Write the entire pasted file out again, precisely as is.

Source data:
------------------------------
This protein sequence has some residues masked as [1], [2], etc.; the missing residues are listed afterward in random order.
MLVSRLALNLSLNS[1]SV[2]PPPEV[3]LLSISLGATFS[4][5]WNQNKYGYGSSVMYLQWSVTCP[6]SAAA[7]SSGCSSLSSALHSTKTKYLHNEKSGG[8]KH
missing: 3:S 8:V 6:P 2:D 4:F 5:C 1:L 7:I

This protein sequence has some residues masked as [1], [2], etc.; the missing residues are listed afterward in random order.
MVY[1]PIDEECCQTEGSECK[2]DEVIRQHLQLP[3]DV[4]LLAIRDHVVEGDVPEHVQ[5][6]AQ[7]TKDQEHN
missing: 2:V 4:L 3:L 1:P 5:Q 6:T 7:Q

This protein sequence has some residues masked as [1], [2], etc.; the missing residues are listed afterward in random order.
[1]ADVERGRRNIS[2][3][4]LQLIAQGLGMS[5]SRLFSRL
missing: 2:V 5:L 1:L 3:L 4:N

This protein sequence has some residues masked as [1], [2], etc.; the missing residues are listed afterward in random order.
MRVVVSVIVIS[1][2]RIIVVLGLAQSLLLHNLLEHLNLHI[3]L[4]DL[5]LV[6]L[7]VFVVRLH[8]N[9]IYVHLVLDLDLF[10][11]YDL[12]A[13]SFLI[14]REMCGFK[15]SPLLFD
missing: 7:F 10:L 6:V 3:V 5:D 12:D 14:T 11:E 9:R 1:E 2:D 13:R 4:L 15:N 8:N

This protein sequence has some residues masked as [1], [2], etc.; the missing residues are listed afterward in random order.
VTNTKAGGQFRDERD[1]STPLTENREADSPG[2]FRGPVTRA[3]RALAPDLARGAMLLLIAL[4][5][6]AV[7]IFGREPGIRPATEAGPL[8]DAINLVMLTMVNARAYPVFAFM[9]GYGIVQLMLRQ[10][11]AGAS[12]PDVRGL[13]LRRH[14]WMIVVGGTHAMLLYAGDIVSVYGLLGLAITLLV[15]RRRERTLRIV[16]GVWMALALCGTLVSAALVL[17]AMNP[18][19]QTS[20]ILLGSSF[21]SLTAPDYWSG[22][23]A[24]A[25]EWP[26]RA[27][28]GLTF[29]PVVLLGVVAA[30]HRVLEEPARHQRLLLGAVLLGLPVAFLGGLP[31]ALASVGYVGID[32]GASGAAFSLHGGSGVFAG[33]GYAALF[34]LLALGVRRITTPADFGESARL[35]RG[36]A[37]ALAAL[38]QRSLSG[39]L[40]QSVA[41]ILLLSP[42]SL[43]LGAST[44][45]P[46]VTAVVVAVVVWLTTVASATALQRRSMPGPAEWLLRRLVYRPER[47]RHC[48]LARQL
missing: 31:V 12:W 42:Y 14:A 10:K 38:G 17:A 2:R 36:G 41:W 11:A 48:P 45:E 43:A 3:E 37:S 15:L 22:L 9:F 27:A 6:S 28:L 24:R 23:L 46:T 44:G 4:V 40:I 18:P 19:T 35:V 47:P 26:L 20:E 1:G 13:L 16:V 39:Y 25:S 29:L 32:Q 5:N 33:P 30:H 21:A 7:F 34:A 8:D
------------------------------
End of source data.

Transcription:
This protein sequence has some residues masked as [1], [2], etc.; the missing residues are listed afterward in random order.
MLVSRLALNLSLNS[1]SV[2]PPPEV[3]LLSISLGATFS[4][5]WNQNKYGYGSSVMYLQWSVTCP[6]SAAA[7]SSGCSSLSSALHSTKTKYLHNEKSGG[8]KH
missing: 3:S 8:V 6:P 2:D 4:F 5:C 1:L 7:I

This protein sequence has some residues masked as [1], [2], etc.; the missing residues are listed afterward in random order.
MVY[1]PIDEECCQTEGSECK[2]DEVIRQHLQLP[3]DV[4]LLAIRDHVVEGDVPEHVQ[5][6]AQ[7]TKDQEHN
missing: 2:V 4:L 3:L 1:P 5:Q 6:T 7:Q

This protein sequence has some residues masked as [1], [2], etc.; the missing residues are listed afterward in random order.
[1]ADVERGRRNIS[2][3][4]LQLIAQGLGMS[5]SRLFSRL
missing: 2:V 5:L 1:L 3:L 4:N

This protein sequence has some residues masked as [1], [2], etc.; the missing residues are listed afterward in random order.
MRVVVSVIVIS[1][2]RIIVVLGLAQSLLLHNLLEHLNLHI[3]L[4]DL[5]LV[6]L[7]VFVVRLH[8]N[9]IYVHLVLDLDLF[10][11]YDL[12]A[13]SFLI[14]REMCGFK[15]SPLLFD
missing: 7:F 10:L 6:V 3:V 5:D 12:D 14:T 11:E 9:R 1:E 2:D 13:R 4:L 15:N 8:N

This protein sequence has some residues masked as [1], [2], etc.; the missing residues are listed afterward in random order.
VTNTKAGGQFRDERD[1]STPLTENREADSPG[2]FRGPVTRA[3]RALAPDLARGAMLLLIAL[4][5][6]AV[7]IFGREPGIRPATEAGPL[8]DAINLVMLTMVNARAYPVFAFM[9]GYGIVQLMLRQ[10][11]AGAS[12]PDVRGL[13]LRRH[14]WMIVVGGTHAMLLYAGDIVSVYGLLGLAITLLV[15]RRRERTLRIV[16]GVWMALALCGTLVSAALVL[17]AMNP[18][19]QTS[20]ILLGSSF[21]SLTAPDYWSG[22][23]A[24]A[25]EWP[26]RA[27][28]GLTF[29]PVVLLGVVAA[30]HRVLEEPARHQRLLLGAVLLGLPVAFLGGLP[31]ALASVGYVGID[32]GASGAAFSLHGGSGVFAG[33]GYAALF[34]LLALGVRRITTPADFGESARL[35]RG[36]A[37]ALAAL[38]QRSLSG[39]L[40]QSVA[41]ILLLSP[42]SL[43]LGAST[44][45]P[46]VTAVVVAVVVWLTTVASATALQRRSMPGPAEWLLRRLVYRPER[47]RHC[48]LARQL
missing: 31:V 12:W 42:Y 14:A 10:K 38:G 17:A 2:R 36:G 41:W 11:A 48:P 45:E 43:A 3:E 37:S 15:L 22:L 9:F 27:A 6:S 28:L 24:R 23:L 46:T 44:G 4:V 40:I 18:P 19:T 35:V 47:P 26:L 20:E 1:G 13:L 16:V 39:Y 25:S 29:L 32:Q 5:N 33:P 30:H 21:A 7:F 34:A 8:D